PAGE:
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The NYU Cinema Research Institute brings together innovators in film and media finance, production, marketing, and distribution to imagine and realize a new future for artist-entrepreneurs. 

Online Vs. Offline Organizing


Online Vs. Offline Organizing

Michael Gottwald, Carl Kriss & Josh Penn


What is the difference between Online vs. Offline Organizing? Online organizing uses the web to motivate people to get involved in a campaign, whether it is through email blasts, Facebook, Twitter, YouTube or an interactive website with a blog that features. These serve as tools to focus on a certain action item, or to make a certain “ask” of the supporters. In contrast, offline organizing focuses on motivating people to get involved through human interactions that take place outside of the web, i.e. one-on-one meetings, canvassing, phone calls etc. From our background working on the Obama campaign, we saw firsthand how both offline and online organizing methods worked best when they complemented each other. Filmmakers and producers however rarely consider offline organizing tools when talking about grassroots film distribution. In the article “Independent Film Distribution IQ,” Angelo Bell discusses the importance of developing a niche audience; however he focuses mainly on using online, instead of offline organizing tools. Angelo advises independent filmmakers to “develop and cultivate our fans and audience relationships through rich teaser content on mediums such as YouTube and Facebook.” Although online teasers may be helpful for promoting a film, their impact could increase exponentially if used properly through relationships fostered in person (See our previous post in which we mention the misguided tendency to use the term “grassroots” as a euphemism for merely any action taken through Facebook or Twitter – mediums that are par for the course for any distributed product these days).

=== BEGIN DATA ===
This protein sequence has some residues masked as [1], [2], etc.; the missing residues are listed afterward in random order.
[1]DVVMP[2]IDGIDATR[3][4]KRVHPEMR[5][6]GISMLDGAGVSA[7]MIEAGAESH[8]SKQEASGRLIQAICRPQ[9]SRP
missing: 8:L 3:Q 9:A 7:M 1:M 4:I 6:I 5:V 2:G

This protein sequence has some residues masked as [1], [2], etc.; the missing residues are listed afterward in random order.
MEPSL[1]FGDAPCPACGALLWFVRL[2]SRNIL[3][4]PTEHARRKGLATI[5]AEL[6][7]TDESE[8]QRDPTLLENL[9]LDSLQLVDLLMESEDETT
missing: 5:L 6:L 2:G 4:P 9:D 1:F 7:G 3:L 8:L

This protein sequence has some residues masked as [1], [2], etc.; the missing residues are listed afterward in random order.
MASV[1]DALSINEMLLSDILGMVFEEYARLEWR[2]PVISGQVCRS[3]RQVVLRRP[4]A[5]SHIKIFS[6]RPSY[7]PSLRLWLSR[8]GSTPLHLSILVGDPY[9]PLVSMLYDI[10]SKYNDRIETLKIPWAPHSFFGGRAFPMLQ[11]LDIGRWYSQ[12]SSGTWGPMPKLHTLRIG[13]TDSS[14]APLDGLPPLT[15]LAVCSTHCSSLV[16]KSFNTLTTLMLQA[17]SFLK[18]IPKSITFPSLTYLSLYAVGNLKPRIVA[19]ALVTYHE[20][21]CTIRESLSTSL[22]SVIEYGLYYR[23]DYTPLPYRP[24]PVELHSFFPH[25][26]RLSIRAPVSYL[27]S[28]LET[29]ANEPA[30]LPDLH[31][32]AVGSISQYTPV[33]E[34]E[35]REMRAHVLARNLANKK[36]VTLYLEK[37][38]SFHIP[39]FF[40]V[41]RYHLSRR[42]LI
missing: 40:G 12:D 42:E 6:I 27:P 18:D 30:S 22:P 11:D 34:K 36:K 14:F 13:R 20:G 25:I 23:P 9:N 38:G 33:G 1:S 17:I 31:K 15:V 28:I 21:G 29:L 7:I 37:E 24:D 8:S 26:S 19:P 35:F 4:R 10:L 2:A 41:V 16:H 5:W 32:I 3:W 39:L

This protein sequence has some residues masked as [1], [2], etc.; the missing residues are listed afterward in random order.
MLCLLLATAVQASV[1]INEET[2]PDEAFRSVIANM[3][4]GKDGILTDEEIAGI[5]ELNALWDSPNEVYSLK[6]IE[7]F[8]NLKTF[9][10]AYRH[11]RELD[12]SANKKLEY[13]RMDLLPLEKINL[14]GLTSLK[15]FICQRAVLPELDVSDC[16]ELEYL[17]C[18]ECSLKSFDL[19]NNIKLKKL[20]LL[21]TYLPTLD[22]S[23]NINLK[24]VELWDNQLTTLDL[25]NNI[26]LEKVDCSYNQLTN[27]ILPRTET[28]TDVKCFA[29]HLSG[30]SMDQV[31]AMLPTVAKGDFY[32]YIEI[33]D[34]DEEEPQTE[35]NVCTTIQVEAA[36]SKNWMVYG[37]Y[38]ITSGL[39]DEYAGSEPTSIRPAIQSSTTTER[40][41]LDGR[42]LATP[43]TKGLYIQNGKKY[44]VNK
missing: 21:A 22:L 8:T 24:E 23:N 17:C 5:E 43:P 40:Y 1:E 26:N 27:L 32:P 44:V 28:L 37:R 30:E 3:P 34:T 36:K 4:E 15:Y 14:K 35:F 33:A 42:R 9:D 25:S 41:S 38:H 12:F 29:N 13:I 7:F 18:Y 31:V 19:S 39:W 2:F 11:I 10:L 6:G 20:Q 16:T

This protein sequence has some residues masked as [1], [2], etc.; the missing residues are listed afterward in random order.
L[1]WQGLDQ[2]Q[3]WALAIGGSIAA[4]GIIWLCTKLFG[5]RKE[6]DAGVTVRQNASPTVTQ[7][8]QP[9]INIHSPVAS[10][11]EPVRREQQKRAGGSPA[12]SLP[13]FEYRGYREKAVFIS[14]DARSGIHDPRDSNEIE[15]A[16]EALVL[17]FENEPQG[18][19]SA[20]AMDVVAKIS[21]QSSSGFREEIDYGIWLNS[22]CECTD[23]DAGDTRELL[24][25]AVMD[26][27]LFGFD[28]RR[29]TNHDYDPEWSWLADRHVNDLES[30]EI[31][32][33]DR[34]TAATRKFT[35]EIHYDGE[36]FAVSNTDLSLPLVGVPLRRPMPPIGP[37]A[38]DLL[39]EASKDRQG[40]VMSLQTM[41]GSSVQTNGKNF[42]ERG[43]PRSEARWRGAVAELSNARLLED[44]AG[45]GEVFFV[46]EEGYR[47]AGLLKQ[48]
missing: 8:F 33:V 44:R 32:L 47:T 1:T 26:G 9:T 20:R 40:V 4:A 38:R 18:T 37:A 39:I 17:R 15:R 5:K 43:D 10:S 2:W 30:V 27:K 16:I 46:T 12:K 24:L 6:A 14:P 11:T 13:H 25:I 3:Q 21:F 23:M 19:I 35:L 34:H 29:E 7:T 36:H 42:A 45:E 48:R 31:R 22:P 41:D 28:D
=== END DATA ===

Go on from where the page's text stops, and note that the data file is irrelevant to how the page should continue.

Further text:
In contrast to Bell, Bajir Cannon’s dissertation “The United States of Unscreened Cinema,” suggests that filmmakers using offline organizing tools are able to significantly increase their online audience. One of the filmmakers Cannon interviewed was Tom Quinn who made a film that is set during the Mummers’ Day Parade in Philadelphia. Quinn recalls that to distribute his film he “went around to a good chunk of the Mummers clubs, and talked one-on-one with them about how we were going to donate part of the proceeds back to the parade, and the Mummers organization got behind the film doing press as well, which was huge. I think our Facebook fans went from 200 people to 2,300 people in one week.” The irony here is interesting: offline organizing led to a rise in online metrics. But we can see this as a success because we know that that increase in “likes” (a metric that by itself one should be wary of) reflects a community that was actively engaged in a deeper way. They felt the personal touch of the campaign, and “liking” the film on Facebook is just one reflection of that.

Similarly, the Obama campaign deployed thousands of field organizers to meet one-on-one with local supporters to connect their interests in the community towards promoting the message of the campaign. The personal contact of one-on-one meetings helped give a face to the Obama campaign, motivating people to sign up online and get involved further. The new media director of the Obama campaign, Joe Rospars, explains “The relationship that Obama built with individual supporters and between them was the unique part. Our tools were sort of the glue for the relationships, but if you’re not running a campaign where people understand that those relationships are central to winning, they don’t care about tools on your website.” Joe is not suggesting online organizing is not effective, but instead highlighting how offline organizing plays a critical role in making the online components of the campaign more relevant to the public and personal. Although the offline organizing techniques for film will obviously differ greatly from the standard canvassing and calling done by political campaigns, filmmakers like Quinn are proving that the combination of offline and online organizing methods are very effective for distributing film. The leads us to ask, what specific combination of offline and online organizing techniques are most effective for distributing film?

-Josh, Michael, and Carl